Like many on the right, I think the blogosphere represents a tremendous opportunity to construct a more positive discourse in this country (as compared to the old MSM monopoly), but we must uphold our end of the bargain as well. There is plenty of room for satire, passion, and a well-deserved hardcore fisking, but there is already more than enough snark and rudeness in our culture. At the same time, I don't think that that was at the heart of the problem with the PressThink thread -- I think it can be more accurately described at the level of ideas (which is what I am pondering tonight). More to come...

2 Comments:

Blogger Tom Grey said...

Please go thru neo-neo-con's VERY long "A Mind is a Difficult Thing to Change" -- especially on the Vietnam War.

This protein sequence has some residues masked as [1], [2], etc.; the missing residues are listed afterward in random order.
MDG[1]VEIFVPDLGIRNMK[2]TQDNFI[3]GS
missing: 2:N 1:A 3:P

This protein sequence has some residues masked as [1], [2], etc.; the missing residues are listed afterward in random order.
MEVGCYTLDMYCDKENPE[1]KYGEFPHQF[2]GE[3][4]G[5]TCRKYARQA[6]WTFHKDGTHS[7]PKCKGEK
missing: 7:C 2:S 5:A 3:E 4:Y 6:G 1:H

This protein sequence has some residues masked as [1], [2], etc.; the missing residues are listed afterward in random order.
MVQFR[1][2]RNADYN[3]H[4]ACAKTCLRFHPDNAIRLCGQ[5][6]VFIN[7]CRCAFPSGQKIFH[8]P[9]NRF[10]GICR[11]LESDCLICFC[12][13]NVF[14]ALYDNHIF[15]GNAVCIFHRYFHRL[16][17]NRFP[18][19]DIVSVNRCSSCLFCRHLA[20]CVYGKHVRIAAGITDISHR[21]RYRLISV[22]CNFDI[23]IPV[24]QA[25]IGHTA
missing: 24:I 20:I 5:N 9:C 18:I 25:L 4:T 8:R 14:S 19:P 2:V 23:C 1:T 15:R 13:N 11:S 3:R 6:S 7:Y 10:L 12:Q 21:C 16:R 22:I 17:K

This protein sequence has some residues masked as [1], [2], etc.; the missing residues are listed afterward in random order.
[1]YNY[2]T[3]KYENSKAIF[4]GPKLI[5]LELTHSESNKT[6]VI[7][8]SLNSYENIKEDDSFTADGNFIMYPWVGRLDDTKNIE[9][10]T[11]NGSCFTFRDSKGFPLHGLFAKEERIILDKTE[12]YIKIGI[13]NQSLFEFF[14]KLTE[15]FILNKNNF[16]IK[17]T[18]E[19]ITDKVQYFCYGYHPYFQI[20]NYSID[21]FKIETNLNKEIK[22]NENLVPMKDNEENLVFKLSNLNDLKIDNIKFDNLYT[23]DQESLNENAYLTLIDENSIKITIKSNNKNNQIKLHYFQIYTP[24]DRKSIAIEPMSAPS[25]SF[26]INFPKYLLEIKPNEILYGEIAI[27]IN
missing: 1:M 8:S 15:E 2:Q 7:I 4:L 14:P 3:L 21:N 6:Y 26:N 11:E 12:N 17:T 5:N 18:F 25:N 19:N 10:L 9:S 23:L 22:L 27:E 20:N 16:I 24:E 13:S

The Leftist Press policy was:
US OUT NOW.
The policy the US eventually followed: OUT NOW
The result: SE Asian genocide.

And huge mental excuses by the Left on why they aren't responsible for the results when their policy is followed.

-- The Left has never been held responsible. Nor Jay Rosen (against the war). He's in denial.

12:31 AM  
Blogger Goesh said...

I note first in your post that you compliment Mr. Rosen. The best piece of advice I ever had in my life came from an ultra-Liberal Sociologist who told me never deny an opponent his/her humanity. That is difficult advice to follow, particularily in the anonymous realms of the blogsphere, where oppositional views quickly morph into the status of being enemy propoganda on which to vent. I am often guilty of this myself, though I steadfastly maintain that in real life, there would exist much civility should Blog opponents actually meet. I like to think so anyway, but maybe technology and real-time events are not as conducive to civilization as we would wish. How often can we bash on the internet before it carries over to real life? I don't know.